Canning, Liverpool

From Wikipedia, the free encyclopedia
Jump to navigation Jump to search

Catherine Street Liverpool.JPG
Catharine Street, Liverpool showing the Georgian architecture of the area.
Canning is located in Merseyside
Location within Merseyside
OS grid referenceSJ355885
Metropolitan borough
Metropolitan county
Sovereign stateUnited Kingdom
Postcode districtL8, plus a small part of L1 and L7
Dialling code0151
AmbulanceNorth West
UK Parliament
List of places
53°24′08″N 2°59′17″W / 53.4021°N 2.9881°W / 53.4021; -2.9881Coordinates: 53°24′08″N 2°59′17″W / 53.4021°N 2.9881°W / 53.4021; -2.9881

Canning (also known as the Georgian Quarter) is an area on the borders of Toxteth and Liverpool city centre, England. It has no formal definition but is generally agreed to be bounded to the south by Upper Parliament Street, to the east by Grove Street, to the north by Myrtle Street and to the west by Hope Street.

Canning is an area of almost entirely residential Georgian architecture, most of which strictly speaking dates from after the Georgian era. The area takes its name from one of its principal thoroughfares, Canning Street, which is named after George Canning, (1770–1827), a British politician who served as Foreign Secretary and, briefly, Prime Minister.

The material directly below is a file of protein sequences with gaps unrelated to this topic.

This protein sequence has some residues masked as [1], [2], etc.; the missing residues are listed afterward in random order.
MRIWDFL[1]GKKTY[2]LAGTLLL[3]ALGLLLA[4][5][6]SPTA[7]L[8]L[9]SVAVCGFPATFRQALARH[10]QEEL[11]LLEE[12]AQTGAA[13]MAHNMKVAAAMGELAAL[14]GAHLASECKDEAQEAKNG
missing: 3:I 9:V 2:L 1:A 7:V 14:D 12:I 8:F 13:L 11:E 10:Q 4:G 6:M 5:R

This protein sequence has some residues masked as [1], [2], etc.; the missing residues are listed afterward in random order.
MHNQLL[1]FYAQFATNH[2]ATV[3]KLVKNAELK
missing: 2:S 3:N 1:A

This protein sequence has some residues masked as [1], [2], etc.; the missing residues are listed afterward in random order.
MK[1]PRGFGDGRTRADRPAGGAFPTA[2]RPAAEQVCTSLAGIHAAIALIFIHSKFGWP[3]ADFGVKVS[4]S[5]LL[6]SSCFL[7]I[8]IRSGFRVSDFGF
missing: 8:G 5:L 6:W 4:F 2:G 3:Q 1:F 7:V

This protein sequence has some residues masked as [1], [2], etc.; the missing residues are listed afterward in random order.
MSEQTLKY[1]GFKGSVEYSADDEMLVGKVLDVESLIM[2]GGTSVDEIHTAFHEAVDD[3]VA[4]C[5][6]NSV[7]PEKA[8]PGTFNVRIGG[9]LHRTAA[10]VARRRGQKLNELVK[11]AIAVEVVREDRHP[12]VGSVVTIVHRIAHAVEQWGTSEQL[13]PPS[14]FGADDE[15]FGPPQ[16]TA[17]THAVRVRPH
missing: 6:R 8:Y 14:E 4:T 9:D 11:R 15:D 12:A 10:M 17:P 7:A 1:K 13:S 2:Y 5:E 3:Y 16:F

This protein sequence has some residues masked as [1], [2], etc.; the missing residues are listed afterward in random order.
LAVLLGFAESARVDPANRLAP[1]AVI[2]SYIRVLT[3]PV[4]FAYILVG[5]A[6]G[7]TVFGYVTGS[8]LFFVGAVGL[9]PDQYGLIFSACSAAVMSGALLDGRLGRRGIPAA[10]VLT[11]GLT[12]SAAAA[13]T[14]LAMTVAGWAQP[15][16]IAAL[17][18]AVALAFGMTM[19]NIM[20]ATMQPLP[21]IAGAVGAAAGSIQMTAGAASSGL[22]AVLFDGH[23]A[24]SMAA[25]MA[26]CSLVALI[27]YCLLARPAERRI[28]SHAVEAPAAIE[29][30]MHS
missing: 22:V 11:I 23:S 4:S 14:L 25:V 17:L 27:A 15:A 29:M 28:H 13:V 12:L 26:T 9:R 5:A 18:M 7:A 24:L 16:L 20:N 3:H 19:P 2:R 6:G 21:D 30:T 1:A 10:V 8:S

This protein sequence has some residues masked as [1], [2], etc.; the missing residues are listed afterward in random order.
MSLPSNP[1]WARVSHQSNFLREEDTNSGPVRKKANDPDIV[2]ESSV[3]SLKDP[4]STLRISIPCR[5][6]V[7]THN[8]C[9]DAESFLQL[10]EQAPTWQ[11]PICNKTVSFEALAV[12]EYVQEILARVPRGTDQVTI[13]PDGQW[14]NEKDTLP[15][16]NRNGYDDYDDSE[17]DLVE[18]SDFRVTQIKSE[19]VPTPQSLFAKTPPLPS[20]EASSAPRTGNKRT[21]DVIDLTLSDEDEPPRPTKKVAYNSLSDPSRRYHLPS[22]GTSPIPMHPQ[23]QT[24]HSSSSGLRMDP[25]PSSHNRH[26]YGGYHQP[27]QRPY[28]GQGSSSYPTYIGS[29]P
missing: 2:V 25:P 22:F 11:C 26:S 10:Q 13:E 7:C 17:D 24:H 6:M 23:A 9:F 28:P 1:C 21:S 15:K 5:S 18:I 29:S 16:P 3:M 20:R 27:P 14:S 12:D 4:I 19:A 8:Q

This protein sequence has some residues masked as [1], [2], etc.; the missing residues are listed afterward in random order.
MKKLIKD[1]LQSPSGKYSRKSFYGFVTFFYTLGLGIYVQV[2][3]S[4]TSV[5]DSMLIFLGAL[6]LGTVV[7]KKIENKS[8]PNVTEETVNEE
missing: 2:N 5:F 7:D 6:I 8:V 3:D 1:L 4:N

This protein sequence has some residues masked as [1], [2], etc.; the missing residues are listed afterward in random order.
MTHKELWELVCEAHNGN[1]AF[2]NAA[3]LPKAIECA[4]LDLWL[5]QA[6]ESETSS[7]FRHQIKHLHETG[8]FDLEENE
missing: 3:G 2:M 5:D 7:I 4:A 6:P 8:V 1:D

In 1800 the Liverpool Corporation Surveyor, John Foster, Sr., (1758–1827) prepared a gridiron plan for a large area of peat bog known as Mosslake Fields, which was to the east of Rodney Street. The area was built for and populated by the extremely wealthy of Liverpool. With the city's decline in the 20th century, the area grew unfashionable, and much of it became derelict. Areas along Upper Parliament St and Grove St and Myrtle St were demolished. The tide began to turn noticeably in the 1990s and the area is now much sought after. Nevertheless, the Office for National Statistics finds that it is one of the most deprived districts in the UK.[1]

See also[edit]


  • Buildings of Liverpool. Liverpool Heritage Bureau, 1978.
  • Pevsner Architectural Guides — Liverpool. Joseph Sharples, 2004.


External links[edit]